Larry Grohn: Vote Against the Non-Discrimination and Domestic Partner Ordinance
Thursday, August 7, 2014
Yesterday City Councilman Anderson submitted an article entitled “The Truth about the Non-Discrimination and Domestic Partner Ordinance.”
Councilman Anderson is articulate, intelligent, ambitious and driven. He sincerely and firmly believes in his convictions and will go to whatever lengths necessary to promote his agenda. However, and of course, his beliefs are deeply rooted in his personal lifestyle choice and political ideology. Contrary to his opinion, I believe his convictions, morals and values are not shared by the majority of citizens of Chattanooga, especially the social conservative Christians in all parts of the city and the churches which follow the biblical concept of social justice. Please notice I said “the biblical concept of social justice”, not the worldly concept of social justice preached in many liberal churches in our city. There is a sharp and distinct difference between the two. What is worse are the church leaders who refused to make a leadership stand on this issue. Instead they might have allowed a church member to speak on this issue, but they themselves shirk from making a biblical stand from the pulpit, possibly for fear of offending part of their congregation. Please feel free to contact me for an in-depth opinion of how I feel about their leadership.
Apparently truth is what and how Councilman Anderson decides to believe and interpret it for the rest of us. For example, the councilman expects the voters to believe his LGBT legislation was never on his personal, and unspoken, agenda when he was running for office? But I’ll let the voters make up their own minds on that one.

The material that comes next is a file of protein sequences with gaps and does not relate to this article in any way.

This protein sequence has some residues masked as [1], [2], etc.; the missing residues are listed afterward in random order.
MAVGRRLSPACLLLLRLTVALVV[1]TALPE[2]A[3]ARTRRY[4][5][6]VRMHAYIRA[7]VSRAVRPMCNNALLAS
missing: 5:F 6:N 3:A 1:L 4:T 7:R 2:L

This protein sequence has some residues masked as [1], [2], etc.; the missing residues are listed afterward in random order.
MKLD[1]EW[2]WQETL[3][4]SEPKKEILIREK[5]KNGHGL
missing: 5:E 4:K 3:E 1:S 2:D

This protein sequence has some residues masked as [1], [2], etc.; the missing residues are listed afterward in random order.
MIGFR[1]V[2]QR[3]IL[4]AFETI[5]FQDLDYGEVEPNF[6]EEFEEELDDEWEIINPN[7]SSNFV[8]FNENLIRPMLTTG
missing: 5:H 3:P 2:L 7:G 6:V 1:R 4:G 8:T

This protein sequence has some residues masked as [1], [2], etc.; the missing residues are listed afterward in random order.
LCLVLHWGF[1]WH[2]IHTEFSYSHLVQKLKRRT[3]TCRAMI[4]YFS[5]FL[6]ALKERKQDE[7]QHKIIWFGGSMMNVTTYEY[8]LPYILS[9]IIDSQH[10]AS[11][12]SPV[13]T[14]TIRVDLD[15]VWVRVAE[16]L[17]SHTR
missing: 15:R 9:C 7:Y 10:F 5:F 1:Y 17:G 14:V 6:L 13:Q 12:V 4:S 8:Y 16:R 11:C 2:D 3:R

What this referendum is TRUTHFULLY about is the fact that five liberal council members, with the full support of the mayor and pandering to the most ideologically progressive wing of their constituency, tried to cram this law down the throats of the voters. This controversial ordinance should have been placed before the voters for them to decide. But NO, five council members believed they knew best what the city and its citizens should do on this issue. Councilman Anderson even concedes it was and is a “hot-button issue.” I believe they never expected the voters could rise up and reject their vote to force it on the ballot.
The councilman may be correct with his claim that this ordinance “doesn't redefine marriage.” However, what it does do is make marriage ill-relevant and unnecessary. Under this law taxpayers would be forced to support a domestic partnership couple’s lifestyle choice, and even their dependents, against their personal morals and values. This is the modern, cultural viewpoint, which I believe is at the heart of the councilman’s personal agenda.
The councilman makes a big deal about all the companies granting these types of benefits. I could care less about multi-national private and corporate free-market companies making a decision on the benefits they are willing to offer their employees. On the other hand, Chattanooga is a citizen-owned government corporation which taxes its residents and then allows them to elect their chief operating officer (the mayor) and the board (the council). Any citizen who does not agree with the decisions these elected officials make has three choices:
1) they can move out of the city;
2) they can elect different candidates at the next election; or,
3) they can petition to redress issues upon which they disagree with current officeholders.